Despite headlines, Kentwood, Wyoming city clerks confident of local voting integrity

The key to Michigan voting system, and the reason for confidence in local over results, is in the stand-alone tabulation machines, like the one shown here. (Supplied)

K.D. Norris


The national headlines this week are filled with reports and rumors of possible voting machine manipulation — did or did not Russian hackers somehow alter the presidential election? But city clerks in the cities of Kentwood and Wyoming are confident in local voting numbers and want to assure local voters of local voting integrity.


“Wyoming voters can rest assured that every ballot cast has been counted and counted accurately,” Kelli VandenBerg, city clerk for the City of Wyoming. said this week. “We have a number of safeguards in place to assure that voters can have confidence that their ballots are processed properly.”


Kentwood City Clerk Dan Kasunic agreed, and said the bottom line reason is that the State of Michigan uses paper ballots that are tabulated at each precinct using stand-alone tabulation machines, voting machines — and the “tabulators are never connected to the internet.”


“So much of the national controversy has been over other types of ballots or the transmission of results,” VandenBerg said.


Before election day, each precinct’s and county board’s paper ballet tabulators are tested for accuracy — “there is a public test prior to each election, for the public to attend, to prove the accuracy,” Kasunic said.

Voting data cards are sealed in each tabulator by the city clerk before the election. Each seal has a number that is recorded in a paper poll book. The seal number is verified by the precinct workers before the polls open on election day.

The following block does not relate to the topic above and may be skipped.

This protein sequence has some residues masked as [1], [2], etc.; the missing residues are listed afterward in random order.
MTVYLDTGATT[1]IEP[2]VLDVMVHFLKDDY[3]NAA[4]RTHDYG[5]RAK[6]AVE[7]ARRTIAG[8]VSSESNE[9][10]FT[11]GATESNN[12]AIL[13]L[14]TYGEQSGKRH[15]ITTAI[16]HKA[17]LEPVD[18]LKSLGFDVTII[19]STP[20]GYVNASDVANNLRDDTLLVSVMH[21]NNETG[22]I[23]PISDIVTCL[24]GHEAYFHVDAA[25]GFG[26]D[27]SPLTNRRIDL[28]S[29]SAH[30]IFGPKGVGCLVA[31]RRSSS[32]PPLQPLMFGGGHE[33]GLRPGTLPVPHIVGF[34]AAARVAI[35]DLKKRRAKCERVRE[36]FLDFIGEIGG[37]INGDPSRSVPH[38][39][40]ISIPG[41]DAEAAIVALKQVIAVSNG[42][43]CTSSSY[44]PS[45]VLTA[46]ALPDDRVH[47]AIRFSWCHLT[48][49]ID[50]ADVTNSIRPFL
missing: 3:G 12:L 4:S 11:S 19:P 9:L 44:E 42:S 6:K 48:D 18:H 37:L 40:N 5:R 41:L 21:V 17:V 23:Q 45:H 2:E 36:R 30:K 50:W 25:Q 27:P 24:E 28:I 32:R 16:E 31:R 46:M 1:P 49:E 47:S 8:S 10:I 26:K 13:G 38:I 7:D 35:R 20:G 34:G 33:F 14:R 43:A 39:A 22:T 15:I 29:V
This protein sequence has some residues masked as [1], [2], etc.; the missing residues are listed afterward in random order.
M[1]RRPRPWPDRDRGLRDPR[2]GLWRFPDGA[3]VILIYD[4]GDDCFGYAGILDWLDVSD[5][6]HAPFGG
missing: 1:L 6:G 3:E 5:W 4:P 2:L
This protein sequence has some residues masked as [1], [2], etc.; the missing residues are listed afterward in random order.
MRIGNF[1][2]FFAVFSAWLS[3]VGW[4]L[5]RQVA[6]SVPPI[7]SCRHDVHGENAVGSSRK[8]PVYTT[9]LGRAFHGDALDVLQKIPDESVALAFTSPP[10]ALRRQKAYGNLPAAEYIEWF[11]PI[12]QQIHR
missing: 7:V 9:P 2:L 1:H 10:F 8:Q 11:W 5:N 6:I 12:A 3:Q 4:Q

“When the polls close at the end of election day, precinct workers print a tape of the results before the card is removed from the tabulator,” VandenBerg said. “The card is then sealed in a transfer bag that comes to (Wyoming) City Hall. That numbered seal is cut and then the data is downloaded and transmitted to the county.”


After votes are tabulated, all ballots are then sealed and stored in a secure location.


“All memory cards are sealed and recorded so they cannot be tampered,” Kasunic said. “The memory cards are complied within the city on a program and then sent by email to the county, and the memory cards are sent to the county. So they have both the tapes from each tabulator  and the memory cards”


In addition to the safeguards to protect the electronic data, there are safeguards in place to protect the paper ballots.


“At the end of election day, the paper ballots are removed from the tabulator and sealed in approved ballot containers,” Vandenberg said. “The ballots remain sealed and in the clerk’s custody for the appropriate retention period. In this case the election involved a federal race, so the retention period is 22 months.”




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